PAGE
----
Romans 1:21-31

You write, “In this passage the problem of course is, what is ‘natural’? . . . These words literally mean that which is a persons ‘natural disposition’ and something that comes ‘instinctively’ to them… So what is natural?… What is ‘natural’ to me is not to you and vice versa…”

Regardless of what “natural” means, what is condemned in Romans 1:26-27 is men leaving women for men and women leaving men for women. Obviously homosexuality is under consideration.

What is “natural”? The word in these two verses is defined by Thayer as “agreeable to nature.” The context indicates it is natural for men and women to share a marital/sexual relationship. It doesn’t indicate that what is natural for one person isn’t for another, and what is sinful is not being true to yourself. Look at the context—men leaving women for the same sex and vice versa is under consideration and condemned.

God made man, then made woman for him. The man and woman are to come together and “be one flesh.” Man and man are not. The same is true for woman and woman. Considering this is the only way for the species to continue—the compatibility of the male and female reproductive organs illustrates this—it’s what God designed as natural.

This is why Jesus gave His divine stamp of approval to this (male and female) marriage arrangement as God instituted it (Matt. 19:4-6). Nowhere in the Bible is divine approval given to homosexuality, to two women or two men becoming “one flesh.” It’s always—and only—a man and a woman.

We don’t read of any homosexual Christians in the New Testament. It’s never spoken of as an acceptable lifestyle, and there are no examples in the Bible of homosexuals acceptably serving God.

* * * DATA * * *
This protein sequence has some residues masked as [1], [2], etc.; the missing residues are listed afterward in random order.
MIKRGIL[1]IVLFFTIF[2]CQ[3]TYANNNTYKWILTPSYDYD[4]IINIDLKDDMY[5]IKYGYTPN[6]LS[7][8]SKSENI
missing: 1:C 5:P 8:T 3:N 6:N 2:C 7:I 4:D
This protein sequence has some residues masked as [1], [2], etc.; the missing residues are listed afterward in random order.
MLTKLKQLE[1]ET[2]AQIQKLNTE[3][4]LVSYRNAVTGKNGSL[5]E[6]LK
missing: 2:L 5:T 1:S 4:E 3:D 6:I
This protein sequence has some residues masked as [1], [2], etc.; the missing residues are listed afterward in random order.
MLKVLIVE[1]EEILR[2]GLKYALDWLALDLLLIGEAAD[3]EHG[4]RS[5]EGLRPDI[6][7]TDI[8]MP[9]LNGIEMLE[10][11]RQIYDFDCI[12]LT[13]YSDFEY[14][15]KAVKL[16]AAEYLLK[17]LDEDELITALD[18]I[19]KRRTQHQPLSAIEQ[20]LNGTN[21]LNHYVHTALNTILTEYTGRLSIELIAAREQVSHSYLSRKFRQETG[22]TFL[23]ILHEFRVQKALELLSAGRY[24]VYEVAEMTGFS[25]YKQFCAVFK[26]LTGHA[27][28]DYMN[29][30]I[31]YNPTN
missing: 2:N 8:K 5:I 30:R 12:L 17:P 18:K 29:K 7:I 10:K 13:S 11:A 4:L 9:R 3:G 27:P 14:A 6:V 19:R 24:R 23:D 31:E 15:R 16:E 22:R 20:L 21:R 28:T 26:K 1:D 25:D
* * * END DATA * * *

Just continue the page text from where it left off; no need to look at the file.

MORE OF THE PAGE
Paul addresses the husband-wife relationship in Ephesians 5:22-23 and Colossians 3:18-19. Homosexuals existed, so why isn’t the husband-husband or wife-wife relationship ever addressed, if God approves of homosexuality?

Children are commanded to obey their parents in the New Testament. Paul even references the 5th commandment to honor father and mother (Eph. 6:1-2). Marriage and the family all revolve around man and woman coming together. That’s God’s plan. That’s what’s natural. Men turning to men and women turning to women for the marital/sexual relationship is not.

Conclusion

I would like to get back to your assertion that the Bible is fallible. If it is, why go to the pains to exegete passages of the book to make your case? If it’s errant, why bother? Which parts of the Bible are true, and which are false? Could it be that you’ve attempted to harmonize God’s word with the lifestyle you’ve chosen? To do so takes some extreme contorting of passages to make them mean, or not mean, what you wish.

You are interpreting passages from the viewpoint that God created you as a homosexual, so He must approve of the lifestyle. But set aside the issue of whether you were born a homosexual and consider this: Is it possible, just possible, that you’ve chosen this lifestyle? Is it even possible that psychological and emotional factors played a role in the emergence of this form of sexuality? If you grant the intellectually honest position and concede just the possibility that homosexuality is a choice and not the result of genetics, the biblical evidence opposing homosexuality appears strong and clear.

Again, I hope you receive this in the spirit in which it is intended. I have your best spiritual interest at heart.

(Editor’s Note: The friend never replied following the Christian’s last response).